Transistor 150 is a PMOS transistor operating as a switch to route VBAT to supply terminal 116. A gate operates as a control electrode for enabling a source to drain conduction path between nodes 101 and 116 when a node 159 has a low logic level of about zero volts. In one embodiment, transistor 150 routes about ten milliamperes of load current to supply terminal 116. When transistor 150 is turned on, its resistance develops a typical voltage drop with the load current of about fifteen millivolts from supply terminal 101 to supply terminal 116. That is, when a load current flows, (VBAT−VCC)=0.015 volts. Transistor 150 is formed in well region 155 which is biased to a node 165.
Transistor 151 is a PMOS transistor having a drain to source conduction path from supply terminal 101 to node 165. A gate is coupled to a node 153 to operate as a control electrode. Transistor 152 is a PMOS transistor having a drain to source conduction path coupled between node 165 and supply terminal 116, and a gate coupled to a node 154 to operate as a control electrode. In the embodiment of FIG. 4, transistors 151 and 152 are also formed in n-well 155.
Gate 156 is a standard integrated circuit gate that performs an AND logic function. An output is coupled to node 159 for driving the gate of transistor 151. In the three volt mode, SELECT is logic low and COMP is low because charge pump 124 is disabled. Hence, node 159 is low and transistor 150 is turned on. In the five volt mode, SELECT is logic high. COMP is logic low during the startup period of charge pump 124, owing to the fifteen millivolt drop across transistor 150 described above. After the startup period, when charge pump 124 pumps VCC to a level above three volts, the load current flows from charge pump 124 and VCC is greater than VBAT. Hence, COMP drives node 159 to a logic high to turn off transistor 150.
Inverter 168 is a standard logic inverter having an input coupled to node 153 for receiving COMP and an output coupled to node 154 and to the gate of transistor 152. Hence, nodes 153 and 154 have opposite logic values, so when transistor 151 is turned on, transistor 152 is turned off, and vice versa.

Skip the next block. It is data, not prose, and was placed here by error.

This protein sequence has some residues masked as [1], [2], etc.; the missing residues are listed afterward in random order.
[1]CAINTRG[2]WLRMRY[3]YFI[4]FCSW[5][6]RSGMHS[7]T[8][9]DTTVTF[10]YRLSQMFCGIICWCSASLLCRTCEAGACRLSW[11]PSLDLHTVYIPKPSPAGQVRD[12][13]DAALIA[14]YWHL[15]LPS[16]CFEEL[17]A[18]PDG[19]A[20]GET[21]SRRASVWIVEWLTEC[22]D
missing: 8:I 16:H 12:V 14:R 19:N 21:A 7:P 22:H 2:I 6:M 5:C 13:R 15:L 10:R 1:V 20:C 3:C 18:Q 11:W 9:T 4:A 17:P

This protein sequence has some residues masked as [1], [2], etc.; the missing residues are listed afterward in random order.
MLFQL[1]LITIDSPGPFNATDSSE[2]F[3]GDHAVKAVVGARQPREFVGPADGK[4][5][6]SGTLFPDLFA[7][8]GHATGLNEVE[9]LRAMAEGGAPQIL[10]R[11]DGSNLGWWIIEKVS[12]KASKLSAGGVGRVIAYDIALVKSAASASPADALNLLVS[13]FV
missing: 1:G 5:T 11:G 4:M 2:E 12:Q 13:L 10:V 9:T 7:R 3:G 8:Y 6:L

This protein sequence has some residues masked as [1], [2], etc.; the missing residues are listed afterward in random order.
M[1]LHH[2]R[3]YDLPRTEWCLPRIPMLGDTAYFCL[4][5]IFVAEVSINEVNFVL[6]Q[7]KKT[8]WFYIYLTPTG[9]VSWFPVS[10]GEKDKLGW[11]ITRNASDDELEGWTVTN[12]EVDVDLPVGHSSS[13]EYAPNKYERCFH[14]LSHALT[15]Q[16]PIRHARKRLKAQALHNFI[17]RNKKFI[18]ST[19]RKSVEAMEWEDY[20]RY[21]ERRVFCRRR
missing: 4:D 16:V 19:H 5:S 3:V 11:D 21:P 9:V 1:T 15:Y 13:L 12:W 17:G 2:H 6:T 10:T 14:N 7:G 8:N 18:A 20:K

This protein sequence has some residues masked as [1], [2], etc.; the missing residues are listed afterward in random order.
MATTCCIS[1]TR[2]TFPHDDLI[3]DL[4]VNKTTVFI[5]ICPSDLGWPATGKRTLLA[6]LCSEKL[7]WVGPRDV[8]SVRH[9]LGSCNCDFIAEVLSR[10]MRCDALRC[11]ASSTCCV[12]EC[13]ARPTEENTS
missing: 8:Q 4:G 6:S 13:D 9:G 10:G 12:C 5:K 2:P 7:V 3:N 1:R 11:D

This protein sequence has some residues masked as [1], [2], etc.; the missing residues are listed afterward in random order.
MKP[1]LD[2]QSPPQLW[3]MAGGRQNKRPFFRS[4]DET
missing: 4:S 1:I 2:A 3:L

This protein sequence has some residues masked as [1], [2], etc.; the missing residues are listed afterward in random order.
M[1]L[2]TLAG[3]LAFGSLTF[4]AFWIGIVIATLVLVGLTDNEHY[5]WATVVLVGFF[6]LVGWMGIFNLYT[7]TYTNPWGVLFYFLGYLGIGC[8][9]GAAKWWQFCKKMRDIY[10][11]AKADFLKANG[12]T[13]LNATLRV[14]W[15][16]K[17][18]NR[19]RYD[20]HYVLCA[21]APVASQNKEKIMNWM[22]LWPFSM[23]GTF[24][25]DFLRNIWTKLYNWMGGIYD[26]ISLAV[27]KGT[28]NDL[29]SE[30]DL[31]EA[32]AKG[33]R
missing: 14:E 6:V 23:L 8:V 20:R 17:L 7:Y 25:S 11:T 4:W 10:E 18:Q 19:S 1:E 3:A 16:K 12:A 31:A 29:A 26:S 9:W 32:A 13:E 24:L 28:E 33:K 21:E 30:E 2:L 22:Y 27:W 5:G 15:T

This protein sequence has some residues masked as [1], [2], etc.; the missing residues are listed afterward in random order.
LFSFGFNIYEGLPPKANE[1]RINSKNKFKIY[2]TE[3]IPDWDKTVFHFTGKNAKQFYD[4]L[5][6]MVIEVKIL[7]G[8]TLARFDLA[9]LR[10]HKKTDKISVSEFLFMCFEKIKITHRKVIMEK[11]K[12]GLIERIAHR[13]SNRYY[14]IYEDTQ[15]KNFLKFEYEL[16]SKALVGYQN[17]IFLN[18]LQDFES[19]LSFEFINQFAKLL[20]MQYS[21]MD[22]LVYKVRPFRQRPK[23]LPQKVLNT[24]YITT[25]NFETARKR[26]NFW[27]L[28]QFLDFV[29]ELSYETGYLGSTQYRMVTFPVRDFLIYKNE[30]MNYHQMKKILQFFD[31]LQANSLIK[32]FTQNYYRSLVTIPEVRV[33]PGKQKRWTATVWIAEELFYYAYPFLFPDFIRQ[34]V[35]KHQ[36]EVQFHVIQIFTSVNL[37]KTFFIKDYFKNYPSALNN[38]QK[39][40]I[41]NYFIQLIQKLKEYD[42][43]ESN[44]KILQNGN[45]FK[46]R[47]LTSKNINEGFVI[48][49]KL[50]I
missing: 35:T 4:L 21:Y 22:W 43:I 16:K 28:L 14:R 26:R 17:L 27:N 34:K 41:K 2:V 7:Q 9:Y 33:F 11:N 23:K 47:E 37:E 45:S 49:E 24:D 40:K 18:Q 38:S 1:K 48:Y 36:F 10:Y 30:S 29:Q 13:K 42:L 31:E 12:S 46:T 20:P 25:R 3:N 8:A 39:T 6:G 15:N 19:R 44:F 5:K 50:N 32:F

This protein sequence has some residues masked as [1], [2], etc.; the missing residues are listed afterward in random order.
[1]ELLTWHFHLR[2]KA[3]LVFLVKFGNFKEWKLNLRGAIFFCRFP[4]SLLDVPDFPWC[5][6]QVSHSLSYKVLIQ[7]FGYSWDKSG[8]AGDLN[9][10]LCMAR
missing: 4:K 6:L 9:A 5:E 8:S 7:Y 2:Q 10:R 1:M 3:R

Note that in the three volt mode, all nodes of power supply 106 are at potentials less than or equal to the value of VBAT. However, in the five volt mode, these nodes may have potentials less than or equal to VBAT during startup, but greater than or equal to VBAT once charge pump 124 pumps VCC to a level greater than VBAT. For example, the drain of transistor 150 is biased to a potential less than VBAT during startup but greater than VBAT once charge pump 124 pumps VCC up to its final five volt level.
Power supply 106 avoids a latchup condition by ensuring that the potential of well region 155 is dynamically adjusted during five volt operation in accordance with the level of VCC. In particular, assume that VCC<VBAT, so COMP is logic low and transistor 151 initially is turned on. Since node 153 is low, transistor 151 turns on to couple node 165 to terminal 101, thereby biasing well region 155 to a potential equal to VBAT. Node 154 is high, turning off transistor 152 to isolate node 165 and well region 155 from VCC. Hence, the drain and source of transistor 150 are at potentials equal to or lower than the potential of node 165 and well region 155, thereby avoiding a forward bias condition that could turn on a parasitic transistor and cause a latchup.
Now assume that VCC>VBAT. COMP is logic high, setting node 159 high and turning off transistor 150. Transistor 151 turns off to isolate node 165 and well region 155 from VBAT, while transistor 152 turns on to couple node 165 to terminal 116, thereby biasing well region 155 to a potential equal to VCC. Since the drain and source of transistor 150 are at potentials equal to or lower than the potential of well region 155, a forward bias and latchup condition are avoided. Hence, depending on the value of VCC, well region 155 is dynamically biased to a potential substantially equal to the higher of VBAT and VCC.
FIG. 5 is a schematic diagram showing charge pump 120 and a portion of control circuit 122. Charge pump 120 includes transistors 171-178, capacitors 188-190 and an inverter 181. Control circuit 122 includes a gate 182, a gate 184 and a clock generator 186 to provide control and timing signals necessary to operate charge pump 120.
Clock generator 186 includes an oscillator that generates a reference clock for producing first and second clock phases PH1 and PH2 on nodes 130 and 131, respectively. PH1 and PH2 are active low and opposite in phase. A condition in which PH1 is low while PH2 is high is referred to as a first clock phase, and a condition in which PH2 is low while PH1 is high is referred to as a second clock phase. An input is coupled to node 110 for receiving selection signal MODE, which activates clock generator 186 when power supply 105 is operating in the five volt mode and disables clock generator 186 when power supply 105 operates in the three volt mode. Hence, clocks PH1 and PH2 are generated in the five volt mode and deactivated or disabled in the three volt mode.